Phil Rogers

Tenacious Dodgers getting it done

Tenacious Dodgers getting it done

CHICAGO -- Let's hear it for the Dodgers. They're doing one of the toughest things in sports -- winning when you're supposed to win.

They've wrapped up a playoff spot for the second year in a row under Don Mattingly, and they head home positioned to nail down an National League West title, possibly as early as Tuesday. They haven't started celebrating and, in reality, may not feel like there's reason to party until they've won a couple of postseason series.

But like the Nationals and maybe the Cardinals, they're a team that could roll through the NL Division Series and the NL Championship Series without anyone considering them a surprise. That's an accomplishment in itself.

Sure, the Dodgers have become the biggest spenders in baseball. But you can't win just by writing checks. Just ask the Yankees, Red Sox and Phillies. In fact, only five of the 12 teams that had the biggest payrolls on Opening Day are in line for the playoffs.

You've got to do a lot of other things right, and the Dodgers have done those things, both before the Mark Walter/Magic Johnson Guggenheim Partners group bought the team in 2012 and certainly in the 28 months since, with Stan Kasten -- an architect of the Braves and Nationals -- directing the operation.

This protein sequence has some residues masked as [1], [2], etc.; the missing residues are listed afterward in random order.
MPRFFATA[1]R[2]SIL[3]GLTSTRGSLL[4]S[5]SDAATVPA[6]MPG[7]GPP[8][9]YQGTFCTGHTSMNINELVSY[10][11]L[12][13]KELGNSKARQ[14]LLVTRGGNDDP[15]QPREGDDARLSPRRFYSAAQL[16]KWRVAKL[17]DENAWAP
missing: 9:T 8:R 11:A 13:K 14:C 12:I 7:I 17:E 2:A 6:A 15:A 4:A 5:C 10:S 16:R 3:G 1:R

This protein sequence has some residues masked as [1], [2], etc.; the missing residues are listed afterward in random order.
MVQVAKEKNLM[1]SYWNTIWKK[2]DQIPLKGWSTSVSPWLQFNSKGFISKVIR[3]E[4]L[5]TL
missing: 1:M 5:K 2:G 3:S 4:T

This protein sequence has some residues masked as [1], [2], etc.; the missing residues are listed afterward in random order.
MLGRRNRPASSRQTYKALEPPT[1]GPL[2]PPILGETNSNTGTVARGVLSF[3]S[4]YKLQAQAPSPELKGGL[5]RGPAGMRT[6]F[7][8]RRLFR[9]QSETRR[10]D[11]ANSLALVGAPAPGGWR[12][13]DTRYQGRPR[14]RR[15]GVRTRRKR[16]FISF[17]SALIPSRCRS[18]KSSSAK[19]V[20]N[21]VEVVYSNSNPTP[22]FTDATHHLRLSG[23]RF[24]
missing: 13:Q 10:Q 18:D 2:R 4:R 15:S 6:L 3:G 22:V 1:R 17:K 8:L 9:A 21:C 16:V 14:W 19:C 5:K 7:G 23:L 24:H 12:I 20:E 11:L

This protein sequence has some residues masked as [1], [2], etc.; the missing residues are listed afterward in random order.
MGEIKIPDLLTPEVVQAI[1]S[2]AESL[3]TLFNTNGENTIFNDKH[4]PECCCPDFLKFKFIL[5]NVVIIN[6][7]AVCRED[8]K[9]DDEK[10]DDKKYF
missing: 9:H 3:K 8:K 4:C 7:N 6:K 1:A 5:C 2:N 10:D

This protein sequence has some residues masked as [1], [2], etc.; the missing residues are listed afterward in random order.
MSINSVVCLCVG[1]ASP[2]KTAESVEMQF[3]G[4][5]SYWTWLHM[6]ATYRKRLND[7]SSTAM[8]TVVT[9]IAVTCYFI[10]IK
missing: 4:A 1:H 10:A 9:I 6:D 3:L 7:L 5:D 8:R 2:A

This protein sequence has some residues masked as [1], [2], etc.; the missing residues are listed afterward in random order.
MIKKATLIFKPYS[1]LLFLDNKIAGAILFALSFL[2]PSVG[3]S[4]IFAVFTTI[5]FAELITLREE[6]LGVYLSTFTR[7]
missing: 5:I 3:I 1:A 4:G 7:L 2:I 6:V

The new ownership group inherited a sleeping giant and immediately awakened it with the mega-trade that brought Adrian Gonzalez (currently leading MLB with 112 RBIs) and others from Boston and by winning auctions for Zack Greinke, Hyun-Jin Ryu and Yasiel Puig. It was blessed with Clayton Kershaw but rewarded him, and their fans, by signing him to a $215 million contract that runs through 2020.

It updated Dodger Stadium in the proverbial blink of an eye and created its own TV network (although it hasn't yet resolved the impasse that is making it unavailable to many fans). Through it all, it stepped lightly and maintained organizational continuity by retaining general manager Ned Colletti and Mattingly, and maintained the organization's historical focus on scouting and player development. Just last week, Walter and his partners purchased the Oklahoma City RedHawks, who will become L.A.'s Triple-A affiliate.

Maybe Colletti should have traded for David Price, but to do so would have cost him one or two of his top prospects, and the Dodgers are holding onto shortstop Corey Seager, outfielder Joc Pederson and little lefty Julio Urias. That's smart, if not immediately rewarding. It's also smart to value icons like Tommy Lasorda, Vin Scully and Jaime Jarrin, and the Dodgers' new owners have done that, too.

Oh, one last thing. They got Sandy Koufax involved -- good for the team and great for fans of all 30 teams. Well, maybe 29, given the anti-Dodger leanings in San Francisco.

Speaking of the Giants, they stand 4 1/2 games back in the NL West entering the three-game series at Dodger Stadium starting Monday night. The Dodgers showed a bit of vulnerability in losing 16-2 and 10-4 in back-to-back games at Colorado, but they rebounded to win three of four from the Cubs. They finished their last trip of the season 6-4 and ended the road portion of the regular season 49-32, the best in the Majors.